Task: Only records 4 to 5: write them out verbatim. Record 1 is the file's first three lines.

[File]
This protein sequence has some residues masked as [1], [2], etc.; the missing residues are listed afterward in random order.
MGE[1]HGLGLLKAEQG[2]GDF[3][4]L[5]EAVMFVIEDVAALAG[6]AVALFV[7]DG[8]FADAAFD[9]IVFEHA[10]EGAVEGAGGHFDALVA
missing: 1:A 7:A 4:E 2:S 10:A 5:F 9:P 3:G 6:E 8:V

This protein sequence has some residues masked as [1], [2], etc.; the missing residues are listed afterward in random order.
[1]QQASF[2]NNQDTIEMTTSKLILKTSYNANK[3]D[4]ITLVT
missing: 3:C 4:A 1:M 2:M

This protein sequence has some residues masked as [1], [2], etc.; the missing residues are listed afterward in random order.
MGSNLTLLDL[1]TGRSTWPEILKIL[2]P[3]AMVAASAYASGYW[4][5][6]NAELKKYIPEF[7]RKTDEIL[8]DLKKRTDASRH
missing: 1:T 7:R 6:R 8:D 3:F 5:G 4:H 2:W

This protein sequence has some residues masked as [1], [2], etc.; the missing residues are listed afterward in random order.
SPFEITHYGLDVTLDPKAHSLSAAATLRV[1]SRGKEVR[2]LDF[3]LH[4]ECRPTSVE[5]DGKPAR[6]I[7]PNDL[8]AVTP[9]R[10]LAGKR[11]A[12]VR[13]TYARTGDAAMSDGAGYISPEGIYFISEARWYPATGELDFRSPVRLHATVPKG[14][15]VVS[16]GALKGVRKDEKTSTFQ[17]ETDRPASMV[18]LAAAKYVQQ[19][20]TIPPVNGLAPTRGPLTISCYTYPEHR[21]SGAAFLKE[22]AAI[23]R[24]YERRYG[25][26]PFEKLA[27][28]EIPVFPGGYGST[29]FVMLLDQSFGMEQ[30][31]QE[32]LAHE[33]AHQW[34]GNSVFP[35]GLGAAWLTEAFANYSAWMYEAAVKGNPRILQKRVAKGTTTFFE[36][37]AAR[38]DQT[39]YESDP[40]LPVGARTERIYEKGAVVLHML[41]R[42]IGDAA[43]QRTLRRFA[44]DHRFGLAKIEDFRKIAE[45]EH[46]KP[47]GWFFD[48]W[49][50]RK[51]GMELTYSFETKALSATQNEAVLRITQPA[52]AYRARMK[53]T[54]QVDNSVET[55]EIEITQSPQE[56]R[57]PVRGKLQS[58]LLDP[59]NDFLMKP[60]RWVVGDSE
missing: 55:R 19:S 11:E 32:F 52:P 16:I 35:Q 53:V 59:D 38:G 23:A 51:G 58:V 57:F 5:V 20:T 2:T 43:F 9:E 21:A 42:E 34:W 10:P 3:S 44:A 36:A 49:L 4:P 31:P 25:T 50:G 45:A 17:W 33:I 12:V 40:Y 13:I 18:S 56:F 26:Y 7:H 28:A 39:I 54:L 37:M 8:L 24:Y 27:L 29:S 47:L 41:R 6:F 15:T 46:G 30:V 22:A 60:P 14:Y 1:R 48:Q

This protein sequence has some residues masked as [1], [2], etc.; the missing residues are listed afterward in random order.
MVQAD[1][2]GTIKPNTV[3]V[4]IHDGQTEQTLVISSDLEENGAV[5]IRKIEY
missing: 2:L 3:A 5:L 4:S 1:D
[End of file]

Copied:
This protein sequence has some residues masked as [1], [2], etc.; the missing residues are listed afterward in random order.
SPFEITHYGLDVTLDPKAHSLSAAATLRV[1]SRGKEVR[2]LDF[3]LH[4]ECRPTSVE[5]DGKPAR[6]I[7]PNDL[8]AVTP[9]R[10]LAGKR[11]A[12]VR[13]TYARTGDAAMSDGAGYISPEGIYFISEARWYPATGELDFRSPVRLHATVPKG[14][15]VVS[16]GALKGVRKDEKTSTFQ[17]ETDRPASMV[18]LAAAKYVQQ[19][20]TIPPVNGLAPTRGPLTISCYTYPEHR[21]SGAAFLKE[22]AAI[23]R[24]YERRYG[25][26]PFEKLA[27][28]EIPVFPGGYGST[29]FVMLLDQSFGMEQ[30][31]QE[32]LAHE[33]AHQW[34]GNSVFP[35]GLGAAWLTEAFANYSAWMYEAAVKGNPRILQKRVAKGTTTFFE[36][37]AAR[38]DQT[39]YESDP[40]LPVGARTERIYEKGAVVLHML[41]R[42]IGDAA[43]QRTLRRFA[44]DHRFGLAKIEDFRKIAE[45]EH[46]KP[47]GWFFD[48]W[49][50]RK[51]GMELTYSFETKALSATQNEAVLRITQPA[52]AYRARMK[53]T[54]QVDNSVET[55]EIEITQSPQE[56]R[57]PVRGKLQS[58]LLDP[59]NDFLMKP[60]RWVVGDSE
missing: 55:R 19:S 11:E 32:F 52:P 16:I 35:Q 53:V 59:D 38:G 23:A 51:G 58:V 57:F 5:V 20:T 2:T 43:F 9:E 21:A 42:E 34:W 10:P 3:S 44:A 36:A 49:L 4:P 31:P 25:T 50:G 45:A 17:W 33:I 12:V 40:Y 13:I 18:S 56:F 26:Y 7:H 28:A 39:I 54:L 37:M 8:L 24:Y 27:L 29:S 47:L 41:R 6:F 15:T 46:G 30:V 22:A 60:P 14:Y 1:R 48:Q

This protein sequence has some residues masked as [1], [2], etc.; the missing residues are listed afterward in random order.
MVQAD[1][2]GTIKPNTV[3]V[4]IHDGQTEQTLVISSDLEENGAV[5]IRKIEY
missing: 2:L 3:A 5:L 4:S 1:D